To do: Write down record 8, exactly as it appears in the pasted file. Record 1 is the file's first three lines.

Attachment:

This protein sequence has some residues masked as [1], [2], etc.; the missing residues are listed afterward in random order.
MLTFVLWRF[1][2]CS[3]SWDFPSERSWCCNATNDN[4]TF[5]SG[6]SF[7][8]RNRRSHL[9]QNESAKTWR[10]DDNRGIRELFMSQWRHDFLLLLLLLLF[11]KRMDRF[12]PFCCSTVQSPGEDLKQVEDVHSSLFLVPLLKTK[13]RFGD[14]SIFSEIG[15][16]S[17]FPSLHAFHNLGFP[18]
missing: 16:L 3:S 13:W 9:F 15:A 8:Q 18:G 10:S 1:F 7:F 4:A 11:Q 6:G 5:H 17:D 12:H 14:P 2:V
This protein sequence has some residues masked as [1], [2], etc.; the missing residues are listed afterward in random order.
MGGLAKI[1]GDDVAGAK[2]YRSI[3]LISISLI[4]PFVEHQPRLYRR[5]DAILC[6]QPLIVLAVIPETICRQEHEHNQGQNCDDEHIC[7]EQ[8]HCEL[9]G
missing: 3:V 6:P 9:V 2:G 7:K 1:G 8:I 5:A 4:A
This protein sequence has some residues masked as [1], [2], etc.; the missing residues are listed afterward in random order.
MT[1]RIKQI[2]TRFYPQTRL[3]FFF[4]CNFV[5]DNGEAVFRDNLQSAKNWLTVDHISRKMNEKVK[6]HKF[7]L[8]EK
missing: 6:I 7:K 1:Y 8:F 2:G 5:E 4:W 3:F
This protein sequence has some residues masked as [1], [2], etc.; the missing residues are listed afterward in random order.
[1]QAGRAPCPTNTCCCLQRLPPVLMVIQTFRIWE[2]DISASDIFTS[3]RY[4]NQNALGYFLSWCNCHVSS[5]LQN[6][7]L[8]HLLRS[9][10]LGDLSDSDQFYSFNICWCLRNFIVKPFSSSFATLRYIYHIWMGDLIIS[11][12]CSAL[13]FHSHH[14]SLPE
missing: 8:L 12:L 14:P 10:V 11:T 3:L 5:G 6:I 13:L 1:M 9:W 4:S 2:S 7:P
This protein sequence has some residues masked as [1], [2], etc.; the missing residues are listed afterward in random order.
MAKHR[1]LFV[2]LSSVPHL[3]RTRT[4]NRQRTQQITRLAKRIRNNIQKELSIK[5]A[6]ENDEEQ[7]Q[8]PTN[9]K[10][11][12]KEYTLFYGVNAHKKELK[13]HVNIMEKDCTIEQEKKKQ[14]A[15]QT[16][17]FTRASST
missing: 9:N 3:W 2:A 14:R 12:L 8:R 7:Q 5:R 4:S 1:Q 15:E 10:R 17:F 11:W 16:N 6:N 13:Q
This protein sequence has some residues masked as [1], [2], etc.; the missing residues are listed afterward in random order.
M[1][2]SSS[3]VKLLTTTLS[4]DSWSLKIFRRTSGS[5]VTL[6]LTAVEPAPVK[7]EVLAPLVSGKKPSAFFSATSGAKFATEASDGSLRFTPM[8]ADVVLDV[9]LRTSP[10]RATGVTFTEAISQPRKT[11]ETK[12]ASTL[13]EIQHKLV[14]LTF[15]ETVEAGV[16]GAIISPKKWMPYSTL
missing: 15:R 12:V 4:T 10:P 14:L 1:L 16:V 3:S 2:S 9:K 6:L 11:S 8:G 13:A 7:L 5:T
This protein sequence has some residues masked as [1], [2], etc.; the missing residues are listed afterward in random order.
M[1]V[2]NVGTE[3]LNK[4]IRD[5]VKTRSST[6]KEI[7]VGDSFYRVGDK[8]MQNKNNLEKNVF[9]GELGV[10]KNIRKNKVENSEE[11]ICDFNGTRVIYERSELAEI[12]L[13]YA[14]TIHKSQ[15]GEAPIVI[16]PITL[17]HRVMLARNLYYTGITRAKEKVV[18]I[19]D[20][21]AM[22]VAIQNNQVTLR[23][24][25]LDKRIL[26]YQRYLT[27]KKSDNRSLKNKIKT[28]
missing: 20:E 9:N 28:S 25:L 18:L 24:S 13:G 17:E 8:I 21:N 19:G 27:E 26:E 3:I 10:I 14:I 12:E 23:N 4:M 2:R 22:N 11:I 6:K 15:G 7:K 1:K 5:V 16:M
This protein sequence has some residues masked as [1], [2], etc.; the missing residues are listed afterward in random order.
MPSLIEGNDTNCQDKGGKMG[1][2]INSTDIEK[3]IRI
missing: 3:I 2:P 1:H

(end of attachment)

This protein sequence has some residues masked as [1], [2], etc.; the missing residues are listed afterward in random order.
MPSLIEGNDTNCQDKGGKMG[1][2]INSTDIEK[3]IRI
missing: 3:I 2:P 1:H